At RIT, there seems to be some degree of competition with everything we do. From soap box derbies to athletics to comparing grades with a friend in class, most of our extracurricular and even curricular activities have a spirit of competition naturally built into them, whether it’s intended to or not. As a resident coffee junkie at Reporter and über competitive person in general, who else would be as qualified to give their expert (and subjective) opinion on the coffees of RIT and rank them accordingly?

The Contestants

Java Wally’s: Located in the library, Java Wally’s has the distinction of being the only independent coffee shop at RIT. This is also why they don’t take debit, despite the fact that their sales would probably triple if they did. Not only is the central location a plus the design of Java’s is really nice and comfortable, although it can get a little noisy at times.

My personal favorite from Java’s has to be “Shot in the Dark”, a blend of espresso and hot chocolate, a flavor combination my taste buds beg for on a regular basis. The “Chocolate Sitch” is a nice alternate choice for warmer weather. Rumor has it that the “Terrapin” is delicious, though the baristas have mentioned that it is pretty time-consuming to make, meaning it wouldn’t be a wise choice for a quick coffee fix on your way to class. You should also probably leave some sort of a tip for their efforts. The cost for most of the coffee-based choices run from about $2 to $4, with a small regular coffee costing $1.50. If you’re planning on buying a cup of coffee on campus every morning anyway, it isn’t a bad price.

Beanz / College Grind: Both are on the dorm side, with Beanz located right across from Gracies, and College Grind located near the Commons dining facilities. Using your debit, you can feast on their chocolate cannolis and cake all day long — or, if you're in need of a real meal, paninis and other lunch items are also available. But don't let all that distract you; what we're interested in now is the coffee.

Their coffee is better than what I make, but not the absolute best value on campus since they’re competing with the likes of Java Wally’s. While I can get my chocolate and coffee fix simultaneously, I prefer Starbucks coffee (served at College Grind) to Spot coffee (served at Beanz). Still, it’s not worth the price — which is roughly the same price as the coffee found at Crossroads — when you consider what you’re getting.

At Beanz and College Grind, the Freshen Smoothies reign supreme in the taste category. Made with frozen fruit and ice, these smoothies are easily the healthiest prepared beverage on campus (aside from dropping a tea bag in some hot water or filling up your water bottle). Whenever I go to Beanz or College Grind, I always get a smoothie. But the only time I walk past Beanz is when I am craving coffee and real food, in which case I go to Gracies. Similarly, when I go past the College Grind I am usually fixated on eating a pasta toss with a ton of alfredo sauce upstairs at Commons.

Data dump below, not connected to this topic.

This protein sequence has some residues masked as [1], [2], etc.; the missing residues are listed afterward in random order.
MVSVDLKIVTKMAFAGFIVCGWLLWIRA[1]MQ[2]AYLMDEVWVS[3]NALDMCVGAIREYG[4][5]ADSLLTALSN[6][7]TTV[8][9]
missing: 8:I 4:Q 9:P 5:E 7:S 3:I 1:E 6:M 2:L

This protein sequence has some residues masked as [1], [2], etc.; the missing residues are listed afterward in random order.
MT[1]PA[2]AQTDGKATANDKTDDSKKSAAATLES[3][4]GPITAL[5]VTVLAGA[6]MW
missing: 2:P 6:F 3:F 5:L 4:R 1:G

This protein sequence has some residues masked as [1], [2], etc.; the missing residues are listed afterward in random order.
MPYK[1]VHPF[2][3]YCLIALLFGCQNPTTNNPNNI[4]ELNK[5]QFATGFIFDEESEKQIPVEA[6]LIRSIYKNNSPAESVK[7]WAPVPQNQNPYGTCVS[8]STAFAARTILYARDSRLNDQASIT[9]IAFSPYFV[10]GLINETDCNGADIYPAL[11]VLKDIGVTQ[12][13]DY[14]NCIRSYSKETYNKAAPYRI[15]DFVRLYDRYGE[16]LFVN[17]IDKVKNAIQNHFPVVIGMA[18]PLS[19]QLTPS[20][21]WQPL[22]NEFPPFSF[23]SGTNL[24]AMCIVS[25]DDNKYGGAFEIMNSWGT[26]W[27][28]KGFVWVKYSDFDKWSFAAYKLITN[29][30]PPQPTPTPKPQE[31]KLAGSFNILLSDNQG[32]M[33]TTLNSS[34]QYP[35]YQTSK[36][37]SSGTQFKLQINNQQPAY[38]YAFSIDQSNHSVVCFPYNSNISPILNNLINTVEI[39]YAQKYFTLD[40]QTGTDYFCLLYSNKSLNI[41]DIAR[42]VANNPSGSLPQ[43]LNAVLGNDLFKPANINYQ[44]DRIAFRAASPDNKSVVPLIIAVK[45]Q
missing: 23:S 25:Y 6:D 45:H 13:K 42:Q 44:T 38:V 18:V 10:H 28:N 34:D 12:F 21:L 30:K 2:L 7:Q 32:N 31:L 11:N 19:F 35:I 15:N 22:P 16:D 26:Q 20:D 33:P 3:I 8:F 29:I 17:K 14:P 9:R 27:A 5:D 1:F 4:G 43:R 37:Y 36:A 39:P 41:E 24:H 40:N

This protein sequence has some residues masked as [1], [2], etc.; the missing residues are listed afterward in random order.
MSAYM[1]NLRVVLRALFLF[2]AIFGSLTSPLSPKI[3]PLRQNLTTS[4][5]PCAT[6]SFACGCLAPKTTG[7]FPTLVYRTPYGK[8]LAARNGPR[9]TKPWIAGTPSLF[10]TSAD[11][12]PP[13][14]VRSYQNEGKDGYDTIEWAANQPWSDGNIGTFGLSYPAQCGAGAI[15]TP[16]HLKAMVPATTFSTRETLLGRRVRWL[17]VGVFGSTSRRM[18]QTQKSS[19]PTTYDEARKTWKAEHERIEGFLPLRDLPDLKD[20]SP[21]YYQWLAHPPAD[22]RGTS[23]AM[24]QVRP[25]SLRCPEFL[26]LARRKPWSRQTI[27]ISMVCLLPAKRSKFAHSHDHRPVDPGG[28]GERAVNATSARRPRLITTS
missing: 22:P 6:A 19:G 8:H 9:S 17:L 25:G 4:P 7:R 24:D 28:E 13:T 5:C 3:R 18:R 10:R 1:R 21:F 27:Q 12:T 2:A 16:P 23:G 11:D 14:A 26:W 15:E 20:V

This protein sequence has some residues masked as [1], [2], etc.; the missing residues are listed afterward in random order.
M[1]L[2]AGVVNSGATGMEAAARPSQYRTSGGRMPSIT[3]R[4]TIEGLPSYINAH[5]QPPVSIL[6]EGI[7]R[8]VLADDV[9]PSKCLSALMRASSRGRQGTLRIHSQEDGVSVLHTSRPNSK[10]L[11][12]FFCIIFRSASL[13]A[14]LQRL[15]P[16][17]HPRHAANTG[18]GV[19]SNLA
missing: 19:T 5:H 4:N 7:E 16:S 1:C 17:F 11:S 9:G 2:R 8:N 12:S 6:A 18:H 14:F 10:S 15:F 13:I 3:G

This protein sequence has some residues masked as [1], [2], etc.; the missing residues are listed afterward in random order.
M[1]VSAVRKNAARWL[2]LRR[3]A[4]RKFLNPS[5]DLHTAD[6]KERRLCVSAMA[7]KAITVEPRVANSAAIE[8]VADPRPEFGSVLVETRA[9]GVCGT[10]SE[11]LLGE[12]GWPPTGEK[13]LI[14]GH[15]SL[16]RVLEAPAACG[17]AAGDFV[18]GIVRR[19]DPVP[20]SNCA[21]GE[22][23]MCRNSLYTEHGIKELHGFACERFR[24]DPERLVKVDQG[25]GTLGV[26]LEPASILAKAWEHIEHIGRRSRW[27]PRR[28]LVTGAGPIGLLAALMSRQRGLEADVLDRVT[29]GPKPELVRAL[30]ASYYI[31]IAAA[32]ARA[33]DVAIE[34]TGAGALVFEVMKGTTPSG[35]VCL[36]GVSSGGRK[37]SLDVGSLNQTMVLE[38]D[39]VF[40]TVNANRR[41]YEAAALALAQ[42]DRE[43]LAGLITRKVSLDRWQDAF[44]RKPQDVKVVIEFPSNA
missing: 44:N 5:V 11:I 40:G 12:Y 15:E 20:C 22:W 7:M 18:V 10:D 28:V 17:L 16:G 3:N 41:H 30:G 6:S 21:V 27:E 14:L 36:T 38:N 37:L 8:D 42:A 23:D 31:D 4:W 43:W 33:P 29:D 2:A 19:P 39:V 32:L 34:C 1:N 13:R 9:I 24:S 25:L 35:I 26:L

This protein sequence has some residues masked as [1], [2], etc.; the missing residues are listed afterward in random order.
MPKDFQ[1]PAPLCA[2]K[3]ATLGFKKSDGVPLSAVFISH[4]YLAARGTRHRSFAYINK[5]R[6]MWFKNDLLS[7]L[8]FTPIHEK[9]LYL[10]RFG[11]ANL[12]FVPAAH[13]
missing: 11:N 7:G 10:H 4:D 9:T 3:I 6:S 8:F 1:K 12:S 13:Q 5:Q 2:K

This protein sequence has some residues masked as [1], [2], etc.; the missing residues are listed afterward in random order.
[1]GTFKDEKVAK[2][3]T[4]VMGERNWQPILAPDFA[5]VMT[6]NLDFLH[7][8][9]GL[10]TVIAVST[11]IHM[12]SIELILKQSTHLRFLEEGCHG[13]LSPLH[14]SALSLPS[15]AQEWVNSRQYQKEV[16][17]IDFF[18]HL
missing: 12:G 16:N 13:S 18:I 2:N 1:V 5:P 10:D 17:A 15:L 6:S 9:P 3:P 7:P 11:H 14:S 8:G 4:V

Crossroads: The built-in Starbucks at Crossroads always looks nice, and is conveniently close to the Riverknoll and University Commons apartments. With those cute little cups holding chocolate mousse and big slices of pie or cake, it’s difficult to pass by that glass case without temptation. (Don't you wish you could try just one bite of everything in there?) The cost here is basically the same as Beanz and the College Grind, which is also on par with the average Starbucks. If you purchase anything, expect it to be at least $3.

The taste of the coffee is comparable to Starbucks, which is to say rich and sweet thanks to the quality coffee beans and the blissfully excessive whipped cream toppings. Since I like the combination of chocolate and coffee and will only purchase Starbucks beverages with both of these components, I tend to get the Peppermint Mocha Twist, hot or iced depending on both weather and availability. With bittersweet chocolate, dark chocolate, coffee, and peppermint, this shop is coffee heaven. It’s one of my favorite treats when I’m feeling like indulging my intense sweet tooth, but this would definitely be a bad choice for an everyday purchase due to both price and the nutritional value (or lack thereof).

RITz / Brick City Café / Gracies / anywhere else that serves coffee: At any other place aside from the few mentioned above, you can find Seattle’s Best coffee from a giant red carafe. Brick City Café (the cafeteria on the main level of the SAU) has a really good selection of flavors and additives, from cocoa powder to liquid vanilla to Splenda. This coffee is for the ‘on the go’ person who wants to pay slightly less than it would cost at Starbucks or Java Wally’s. If you have your own mug, you can also get a cool $0.10 discount while getting more coffee than the 16 ounces you’re paying for at the RITz and Brick City Café. The price at most of these places (aside from Gracies) is probably $1.50 to $2.50, depending on the size you select. Gracies coffee is included in the cost of the meal, so it never hurts to grab a coffee on your way out and make sure you really get your money’s worth.


The best hot coffee on campus goes to Java Wally’s. In addition to using only Fair Trade coffee beans, its fairly central location on campus is key for the busy student. There is also a certain prestige to the coffee there due to the necessary use of cash or Tiger Bucks to obtain it. If you’re not a coffee person, Java Wally’s also has smoothies to choose from, though my smoothie purchases are monopolized by Beanz and the College Grind. Most importantly, if you want to wake up, Java’s can definitely help you, whether you’re a coffee person or not.